Eating your money’s worth at an Asian all-you-can-eat buffet is an art that can only be mastered with practice.
Some of us were fortunate enough to get good at it very early on. Our parents, who didn’t always have the time to cook us meals every day, saw these “$24.99 per person” neon signs as convenient ways to fill the empty stomachs of an entire family. We’ll probably never forget the first time Mom shot us dirty looks when we corrected her about our age in front of the staff or the last time we ate with Dad before leaving for college. If you’re someone whose family owns a buffet restaurant, I feel sorry for you because your childhood, like mine, was probably filled with waiting and dish-cleaning duties right after school.
For anyone who finds all-you-can-eat buffets as intimidating as they are messy, we at NextShark have got you covered. Here are 10 tips to make sure that you leave the restaurant with pockets as full as you are.
Bring your hype team.
Eating is a lot more fun when you do it with other people. You also eat more, something that researchers and psychologists attribute to the importance of social food sharing in our ancestral history. So the next time you want to get down to business, bring like-minded people who are just as serious about the art of buffeting as you are – now’s not the time to be a solo diner and mope over that idiotic ex who suggested that you shave off a few calories. And leave those health tips behind at the doctor’s office while you’re at it. You came to eat and you came to win, so channel your inner mukbang artist and leave any form of shame at home. Although with that being said, you might also want to save the white T-shirts for another day – things are about to get saucy.
Do your research.
Not every restaurant has the same policies, so you have to check ahead to know what you’re getting into. Don’t be that person who orders 15 sashimi dishes at an all-you-can-eat sushi restaurant thinking that you ate down. You didn’t, babe. The only thing that’s going down is your money. The name “all-you-can-eat” is a little deceptive, and many restaurants have restrictive dishes that fall outside of that package deal. Unfortunately, these are often the type of dishes that you want to order a lot of. The best way to avoid these mistakes is to 1. not bring a friend who’s only looking to eat sashimi and 2. do your research about all of the restaurant’s terms and conditions before your bill arrives. Doing your research can also help you learn about all the good things that restaurants offer, from happy hours and magazine coupons to birthday specials and group deals.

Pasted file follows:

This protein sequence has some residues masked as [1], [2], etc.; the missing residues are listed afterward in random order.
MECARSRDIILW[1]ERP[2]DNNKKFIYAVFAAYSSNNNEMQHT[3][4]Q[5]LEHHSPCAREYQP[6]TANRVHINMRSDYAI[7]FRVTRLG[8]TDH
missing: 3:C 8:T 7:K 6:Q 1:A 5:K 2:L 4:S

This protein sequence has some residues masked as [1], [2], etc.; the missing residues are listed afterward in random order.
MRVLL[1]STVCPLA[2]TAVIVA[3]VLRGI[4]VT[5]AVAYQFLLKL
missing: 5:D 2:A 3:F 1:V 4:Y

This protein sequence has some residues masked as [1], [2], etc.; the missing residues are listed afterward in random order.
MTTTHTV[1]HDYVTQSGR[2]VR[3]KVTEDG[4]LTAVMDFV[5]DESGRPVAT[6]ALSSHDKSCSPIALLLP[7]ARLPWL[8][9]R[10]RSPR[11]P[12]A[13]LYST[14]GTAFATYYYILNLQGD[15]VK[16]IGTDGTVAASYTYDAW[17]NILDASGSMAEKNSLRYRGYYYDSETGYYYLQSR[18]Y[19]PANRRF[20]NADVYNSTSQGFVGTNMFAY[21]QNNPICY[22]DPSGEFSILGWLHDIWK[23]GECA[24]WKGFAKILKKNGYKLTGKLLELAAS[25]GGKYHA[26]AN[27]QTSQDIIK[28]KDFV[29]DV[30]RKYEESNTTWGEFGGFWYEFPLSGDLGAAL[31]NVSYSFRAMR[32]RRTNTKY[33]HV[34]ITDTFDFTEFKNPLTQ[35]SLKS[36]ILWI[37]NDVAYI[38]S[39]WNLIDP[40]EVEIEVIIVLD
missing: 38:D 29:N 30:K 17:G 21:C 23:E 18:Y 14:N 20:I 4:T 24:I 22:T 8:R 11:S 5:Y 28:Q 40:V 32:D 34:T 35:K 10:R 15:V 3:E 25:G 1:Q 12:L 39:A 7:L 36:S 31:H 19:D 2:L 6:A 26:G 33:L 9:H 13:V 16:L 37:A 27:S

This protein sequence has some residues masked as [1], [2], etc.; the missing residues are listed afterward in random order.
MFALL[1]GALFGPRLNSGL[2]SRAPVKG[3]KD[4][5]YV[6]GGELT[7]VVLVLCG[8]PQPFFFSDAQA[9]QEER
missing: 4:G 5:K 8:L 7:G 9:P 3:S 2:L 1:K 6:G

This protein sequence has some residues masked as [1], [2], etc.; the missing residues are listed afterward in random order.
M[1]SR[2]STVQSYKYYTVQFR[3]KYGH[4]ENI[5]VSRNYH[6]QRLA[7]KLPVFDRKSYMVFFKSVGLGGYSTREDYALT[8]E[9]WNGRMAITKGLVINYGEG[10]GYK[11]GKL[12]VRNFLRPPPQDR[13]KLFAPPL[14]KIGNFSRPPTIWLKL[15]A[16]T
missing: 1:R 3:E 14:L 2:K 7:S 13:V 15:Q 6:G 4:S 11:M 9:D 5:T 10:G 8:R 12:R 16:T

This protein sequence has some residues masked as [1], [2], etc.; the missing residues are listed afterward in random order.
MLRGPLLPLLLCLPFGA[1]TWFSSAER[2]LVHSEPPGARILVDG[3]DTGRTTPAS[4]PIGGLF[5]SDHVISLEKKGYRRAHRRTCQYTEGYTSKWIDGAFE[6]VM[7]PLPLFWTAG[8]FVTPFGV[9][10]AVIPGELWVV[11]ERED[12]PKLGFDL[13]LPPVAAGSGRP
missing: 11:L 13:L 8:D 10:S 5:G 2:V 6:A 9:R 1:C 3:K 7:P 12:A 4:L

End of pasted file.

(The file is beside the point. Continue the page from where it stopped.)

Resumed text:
Cut back on the carbs.
I’m not trying to be your gym trainer, but please, please, please pace yourselves when it comes to carbs. That includes noodles, rice, pastries, desserts and almost anything with the word “fun” in it. Listen, it’s not all “chow fun” when you feel full only 10 minutes in, and before you know it, you’ll be playing “Candy Crush” on your couch for the rest of the evening. Don’t fall for the trap of pretty names either: house special chow mein with chef’s secret sauce is just fried noodles with some color in it. If takeout-style food is what you’re going for then you’re in the wrong place.
Work your way “down” the menu.
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All’s fair in love and buffets. You don’t need to start with the appetizers, which are likely going to be loaded with filling carbs and all types of watery soups. Save the bread for after you’ve gotten the real “bread.” Start with the most “valuable” items like seafood and proteins, and once you or your partner gets sick of fish breath, switch to the lighter vegetables and dumplings.
Alternate your proteins.
I’m sure you like steak, but if you’re like me, eating a lot of meat might make you feel nauseous. That may or may not be a biological signal that your LDL cholesterol levels are soaring, although I’m not saying that you should be worrying about your health at a buffet. Try diversifying your meat palette a bit by sampling new seafood, even if everyone tells you that oysters taste like sea boogers and that octopus is like squishy chicken. If now’s not the time to try all the exciting sides and options, then when is? On your wedding day?